”Don’t forget, they know the terrain and they are in a better position to secure the oil facilities and what lies beneath the earth of the region.

“We don’t know what Governor Rotimi Akeredolu wants, but we do know that the Federal Government’s decision to award the contract to locals is the best. “

A’Ibom youths bar ex-militants from territory over pipelines protection

Meanwhile, youths of Ibeno Local Government Area of Akwa Ibom State, have issued a stern warning to Tompolo and other militants not to enter their territory in the name of protecting pipelines.

The youths, under the aegis of Ibeno Men-Clue Development Association, said as an oil producing LG that hosts Exxonmobil, youths of the area do not need ex-militants to safeguard oil facilities that pass through their territory.

In a statement by the coordinator of the association, Mr. Itam Nathaniel Ikotinye, Chairman, Christopher Akpan and seven others, the youths said: “We find it difficult to accept any intrusion or external aggression by way of adopting any named group as a sole contractor for the protection of oil and has pipelines in the Niger Delta to the exclusion of Ibeno host community in Akwa Ibom State.

“Ibeno records the highest production of oil and gas in Nigeria, especially as this action is a negation of the provisions of the Local Content Act and other relevant oil and gas laws in Nigeria.

“We are demanding the inclusion of ibeno oil and gas community in the protection of oil and gas facilities passing through our communities.

“We shall resist any attempt by any militant or former militant groups or whatever name they might be called to parade themselves as members of Ibeno oil and gas community just for the purpose of grabbing the contract of oil and pipeline protection to the detriment of Ibeno people who are suffering environmental degradation.”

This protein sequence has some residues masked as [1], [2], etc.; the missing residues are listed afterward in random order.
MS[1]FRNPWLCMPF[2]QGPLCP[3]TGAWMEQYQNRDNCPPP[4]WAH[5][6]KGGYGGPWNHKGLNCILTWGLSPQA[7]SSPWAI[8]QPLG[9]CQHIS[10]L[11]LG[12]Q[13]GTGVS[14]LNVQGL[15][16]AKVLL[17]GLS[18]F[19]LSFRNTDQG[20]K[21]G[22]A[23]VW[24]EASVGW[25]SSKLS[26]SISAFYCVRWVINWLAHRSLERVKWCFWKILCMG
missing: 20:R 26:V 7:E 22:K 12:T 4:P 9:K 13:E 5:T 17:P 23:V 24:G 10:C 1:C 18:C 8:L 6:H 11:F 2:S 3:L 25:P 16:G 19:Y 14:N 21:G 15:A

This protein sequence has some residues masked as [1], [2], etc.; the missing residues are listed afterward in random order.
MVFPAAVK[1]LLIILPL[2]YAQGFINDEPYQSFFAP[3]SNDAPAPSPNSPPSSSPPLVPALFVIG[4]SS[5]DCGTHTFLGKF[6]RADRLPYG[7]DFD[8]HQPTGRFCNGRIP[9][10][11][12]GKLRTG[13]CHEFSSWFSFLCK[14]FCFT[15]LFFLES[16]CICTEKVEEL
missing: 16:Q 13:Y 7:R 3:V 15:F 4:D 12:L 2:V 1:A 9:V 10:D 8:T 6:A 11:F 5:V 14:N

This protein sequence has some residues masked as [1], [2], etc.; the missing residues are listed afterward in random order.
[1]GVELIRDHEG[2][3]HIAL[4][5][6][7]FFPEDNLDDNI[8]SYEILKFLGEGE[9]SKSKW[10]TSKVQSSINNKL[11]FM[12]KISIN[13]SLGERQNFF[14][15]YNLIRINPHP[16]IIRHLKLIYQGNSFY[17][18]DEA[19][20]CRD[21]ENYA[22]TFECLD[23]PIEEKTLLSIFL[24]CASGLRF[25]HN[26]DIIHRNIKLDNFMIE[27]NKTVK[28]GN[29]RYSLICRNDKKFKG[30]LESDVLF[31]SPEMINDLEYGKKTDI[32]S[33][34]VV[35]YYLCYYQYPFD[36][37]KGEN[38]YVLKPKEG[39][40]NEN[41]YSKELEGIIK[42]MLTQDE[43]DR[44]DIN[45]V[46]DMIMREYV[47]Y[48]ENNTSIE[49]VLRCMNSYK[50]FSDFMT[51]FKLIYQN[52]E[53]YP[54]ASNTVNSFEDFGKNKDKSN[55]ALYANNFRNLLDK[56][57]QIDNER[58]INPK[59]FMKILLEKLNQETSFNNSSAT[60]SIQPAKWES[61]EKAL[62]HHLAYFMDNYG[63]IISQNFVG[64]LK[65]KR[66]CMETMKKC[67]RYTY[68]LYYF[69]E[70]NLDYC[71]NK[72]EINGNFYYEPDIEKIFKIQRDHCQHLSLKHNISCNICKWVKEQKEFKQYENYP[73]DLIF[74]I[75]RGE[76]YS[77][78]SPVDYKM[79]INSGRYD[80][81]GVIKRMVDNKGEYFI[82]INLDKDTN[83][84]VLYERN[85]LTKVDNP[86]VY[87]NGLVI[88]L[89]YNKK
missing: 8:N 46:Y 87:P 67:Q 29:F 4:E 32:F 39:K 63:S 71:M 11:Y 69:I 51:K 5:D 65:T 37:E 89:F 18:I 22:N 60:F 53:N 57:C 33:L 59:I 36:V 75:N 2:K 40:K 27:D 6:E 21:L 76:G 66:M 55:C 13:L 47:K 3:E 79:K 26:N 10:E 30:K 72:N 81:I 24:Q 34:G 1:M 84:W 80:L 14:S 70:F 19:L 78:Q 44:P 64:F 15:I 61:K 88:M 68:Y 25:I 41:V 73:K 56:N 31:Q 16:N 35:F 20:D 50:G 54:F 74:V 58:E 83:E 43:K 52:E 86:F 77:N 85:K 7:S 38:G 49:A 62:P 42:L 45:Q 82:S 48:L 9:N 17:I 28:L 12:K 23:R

Army, others calm protest on Ozoro-Kwale-Asaba road

Similarly, the timely intervention of the army, yesterday, calmed protesters  on the Ozoro-Kwale-Asaba express road, Delta State,.

They had blocked portions of the road, alleging that their communities were shortchanged in the pipeline  surveillance contract awarded to Tompolo.

The protesters in their large numbers from Isoko North and South LGAs, took over the roads for hours, chanting songs denouncing the alleged marginalisation of their communities in the surveillance contracts.

The officer of 63 Brigade in charge of Defence company at Kwale, Major S.O. Ibitoye, and other security agencies pleaded with the protesters to move out of the road, adding that they should explore other peaceful options to resolve the issue.

The protesters later obliged, removed the barricades they had on the road for free flow of traffic.